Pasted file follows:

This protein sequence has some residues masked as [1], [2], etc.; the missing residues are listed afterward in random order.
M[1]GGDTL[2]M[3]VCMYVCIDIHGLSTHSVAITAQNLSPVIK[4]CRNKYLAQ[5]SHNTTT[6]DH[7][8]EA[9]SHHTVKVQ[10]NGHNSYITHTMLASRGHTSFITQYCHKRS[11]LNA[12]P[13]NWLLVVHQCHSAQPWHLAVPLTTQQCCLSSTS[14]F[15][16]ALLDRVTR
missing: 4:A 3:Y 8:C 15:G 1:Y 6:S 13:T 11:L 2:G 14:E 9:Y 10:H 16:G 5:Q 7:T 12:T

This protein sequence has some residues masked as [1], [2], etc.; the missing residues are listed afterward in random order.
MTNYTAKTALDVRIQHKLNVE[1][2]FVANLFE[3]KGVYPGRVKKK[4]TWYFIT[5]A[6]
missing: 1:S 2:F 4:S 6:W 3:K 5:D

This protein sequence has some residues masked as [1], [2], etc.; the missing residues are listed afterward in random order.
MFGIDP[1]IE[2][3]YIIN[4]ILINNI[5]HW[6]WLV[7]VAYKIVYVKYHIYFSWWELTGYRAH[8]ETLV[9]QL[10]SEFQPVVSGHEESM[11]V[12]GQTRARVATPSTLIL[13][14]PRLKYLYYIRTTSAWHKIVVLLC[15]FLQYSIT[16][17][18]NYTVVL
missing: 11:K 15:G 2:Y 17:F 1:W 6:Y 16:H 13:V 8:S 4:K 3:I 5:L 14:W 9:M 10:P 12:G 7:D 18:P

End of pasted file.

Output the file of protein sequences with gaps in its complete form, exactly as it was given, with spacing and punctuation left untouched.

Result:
This protein sequence has some residues masked as [1], [2], etc.; the missing residues are listed afterward in random order.
M[1]GGDTL[2]M[3]VCMYVCIDIHGLSTHSVAITAQNLSPVIK[4]CRNKYLAQ[5]SHNTTT[6]DH[7][8]EA[9]SHHTVKVQ[10]NGHNSYITHTMLASRGHTSFITQYCHKRS[11]LNA[12]P[13]NWLLVVHQCHSAQPWHLAVPLTTQQCCLSSTS[14]F[15][16]ALLDRVTR
missing: 4:A 3:Y 8:C 15:G 1:Y 6:S 13:T 11:L 2:G 14:E 9:Y 10:H 16:G 5:Q 7:T 12:T

This protein sequence has some residues masked as [1], [2], etc.; the missing residues are listed afterward in random order.
MTNYTAKTALDVRIQHKLNVE[1][2]FVANLFE[3]KGVYPGRVKKK[4]TWYFIT[5]A[6]
missing: 1:S 2:F 4:S 6:W 3:K 5:D

This protein sequence has some residues masked as [1], [2], etc.; the missing residues are listed afterward in random order.
MFGIDP[1]IE[2][3]YIIN[4]ILINNI[5]HW[6]WLV[7]VAYKIVYVKYHIYFSWWELTGYRAH[8]ETLV[9]QL[10]SEFQPVVSGHEESM[11]V[12]GQTRARVATPSTLIL[13][14]PRLKYLYYIRTTSAWHKIVVLLC[15]FLQYSIT[16][17][18]NYTVVL
missing: 11:K 15:G 2:Y 17:F 1:W 6:Y 16:H 13:V 8:S 4:K 3:I 5:L 14:W 9:M 10:P 12:G 7:D 18:P